What is a HUD Home?
A HUD Home is a property with an FHA insured mortgage that has gone into default. The lender acquires the property, submits FHA insurance claim, and then conveys ownership to the U.S. Department of Housing and Urban Development (HUD). HUD will then sell the home through their Asset Manager (AM), BLB Resources. A HUD Home can be a single family residence (SFR), townhouse, condominium, mobile home or multiple family attached home up to 4 units.
HUD Homes may be purchased by any individual, company, HUD-approved non-profit organization, or government entity that can secure financing or pay cash for the property. Interested buyers must submit bids through a HUD-registered real estate agent.
There are two main types of HUD Home purchasers: Owner Occupants and Investors. An owner occupant buyer is a person who will live in the property as their primary residence for at least one year and has not purchased another HUD Home as an Owner Occupant within the past two years. Investor buyers are people who purchase the property as an investment or as a second home, or who do not qualify as an Owner Occupant.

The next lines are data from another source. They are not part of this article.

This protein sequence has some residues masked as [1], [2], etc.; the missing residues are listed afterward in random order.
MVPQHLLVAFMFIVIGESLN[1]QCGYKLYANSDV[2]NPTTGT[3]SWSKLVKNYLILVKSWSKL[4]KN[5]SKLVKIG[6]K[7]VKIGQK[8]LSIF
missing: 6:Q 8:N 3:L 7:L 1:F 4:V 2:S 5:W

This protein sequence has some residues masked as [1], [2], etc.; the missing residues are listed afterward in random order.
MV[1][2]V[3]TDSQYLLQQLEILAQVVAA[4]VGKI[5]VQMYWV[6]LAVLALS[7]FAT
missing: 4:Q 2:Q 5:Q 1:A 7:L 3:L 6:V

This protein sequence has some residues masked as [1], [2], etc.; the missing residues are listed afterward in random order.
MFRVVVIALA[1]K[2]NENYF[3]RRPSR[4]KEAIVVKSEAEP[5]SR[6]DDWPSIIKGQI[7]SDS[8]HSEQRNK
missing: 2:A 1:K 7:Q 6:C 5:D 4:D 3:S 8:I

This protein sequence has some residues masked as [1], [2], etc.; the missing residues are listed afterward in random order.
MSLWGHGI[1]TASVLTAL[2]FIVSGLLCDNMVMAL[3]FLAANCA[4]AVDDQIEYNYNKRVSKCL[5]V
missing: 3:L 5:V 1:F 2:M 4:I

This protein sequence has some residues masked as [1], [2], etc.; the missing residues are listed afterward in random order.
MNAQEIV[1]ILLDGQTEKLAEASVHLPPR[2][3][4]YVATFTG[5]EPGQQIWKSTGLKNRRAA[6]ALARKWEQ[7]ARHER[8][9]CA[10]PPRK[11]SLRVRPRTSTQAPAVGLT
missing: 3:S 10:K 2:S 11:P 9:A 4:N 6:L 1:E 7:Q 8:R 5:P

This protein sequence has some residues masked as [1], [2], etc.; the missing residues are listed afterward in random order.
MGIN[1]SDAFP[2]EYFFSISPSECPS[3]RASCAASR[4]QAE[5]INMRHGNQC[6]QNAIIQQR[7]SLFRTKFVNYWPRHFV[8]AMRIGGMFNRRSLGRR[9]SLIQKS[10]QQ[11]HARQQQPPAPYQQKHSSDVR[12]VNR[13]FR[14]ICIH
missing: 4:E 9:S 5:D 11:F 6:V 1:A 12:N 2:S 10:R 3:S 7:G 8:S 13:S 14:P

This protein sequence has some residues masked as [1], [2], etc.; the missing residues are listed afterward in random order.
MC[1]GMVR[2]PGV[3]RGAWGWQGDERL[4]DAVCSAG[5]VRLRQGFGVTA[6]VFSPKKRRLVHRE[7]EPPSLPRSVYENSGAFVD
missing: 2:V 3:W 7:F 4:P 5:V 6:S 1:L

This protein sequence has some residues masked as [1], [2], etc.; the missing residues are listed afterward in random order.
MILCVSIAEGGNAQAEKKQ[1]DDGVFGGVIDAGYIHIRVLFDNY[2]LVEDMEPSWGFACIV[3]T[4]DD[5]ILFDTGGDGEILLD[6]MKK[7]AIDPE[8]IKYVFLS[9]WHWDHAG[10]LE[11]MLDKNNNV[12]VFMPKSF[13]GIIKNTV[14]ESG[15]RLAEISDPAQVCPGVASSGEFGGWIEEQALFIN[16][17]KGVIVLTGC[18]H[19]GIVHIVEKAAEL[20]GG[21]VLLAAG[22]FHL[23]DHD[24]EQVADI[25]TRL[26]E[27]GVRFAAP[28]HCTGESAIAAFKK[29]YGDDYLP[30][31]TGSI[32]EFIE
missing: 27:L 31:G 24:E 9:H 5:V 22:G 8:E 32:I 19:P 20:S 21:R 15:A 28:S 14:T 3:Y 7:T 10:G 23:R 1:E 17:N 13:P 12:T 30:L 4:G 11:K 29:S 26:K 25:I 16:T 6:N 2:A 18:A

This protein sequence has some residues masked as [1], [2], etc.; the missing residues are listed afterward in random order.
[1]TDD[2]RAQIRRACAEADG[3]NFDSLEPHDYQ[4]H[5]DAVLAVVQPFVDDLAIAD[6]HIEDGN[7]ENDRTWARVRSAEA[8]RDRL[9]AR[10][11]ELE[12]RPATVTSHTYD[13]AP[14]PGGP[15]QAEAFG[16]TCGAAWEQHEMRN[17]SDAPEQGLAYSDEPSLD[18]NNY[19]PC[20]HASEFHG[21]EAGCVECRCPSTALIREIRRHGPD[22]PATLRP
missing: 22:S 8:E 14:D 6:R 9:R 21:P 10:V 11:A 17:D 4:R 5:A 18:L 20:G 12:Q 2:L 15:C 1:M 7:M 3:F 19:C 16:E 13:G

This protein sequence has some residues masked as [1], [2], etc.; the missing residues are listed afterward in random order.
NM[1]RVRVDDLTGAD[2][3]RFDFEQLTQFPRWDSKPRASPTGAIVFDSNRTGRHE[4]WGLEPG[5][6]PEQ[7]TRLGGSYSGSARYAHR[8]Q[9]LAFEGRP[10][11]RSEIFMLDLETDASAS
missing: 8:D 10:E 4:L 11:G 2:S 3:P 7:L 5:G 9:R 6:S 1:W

Answer: Read our section on how to buy a HUD home. Then look at the listings.agiorealestateinc.com of HUD homes available. If you find a home that interests you, you’ll need to contact a HUD-approved real estate broker (most brokers are HUD-approved), who can submit a bid for you. Successful bids are posted right on the page for your state.
For more information, you may also contact our FHA Resource Center by email at email@example.com or by phone at (800) CALLFHA.
Answer: You can see lists of HUD homes for sale right on our web page. In addition, we link to listings.agiorealestateinc.com of homes being sold by other federal agencies. You can even get directions to the properties that interest you, see their locations on a map, and find out what schools are in the area.
Answer: No. HUD does not buy homes. The homes that HUD sells come into HUD’s possession as a result of defaults on FHA (HUD) insured mortgages.
Read our section on selling your home. It offers basic information that is good to know when selling your home.
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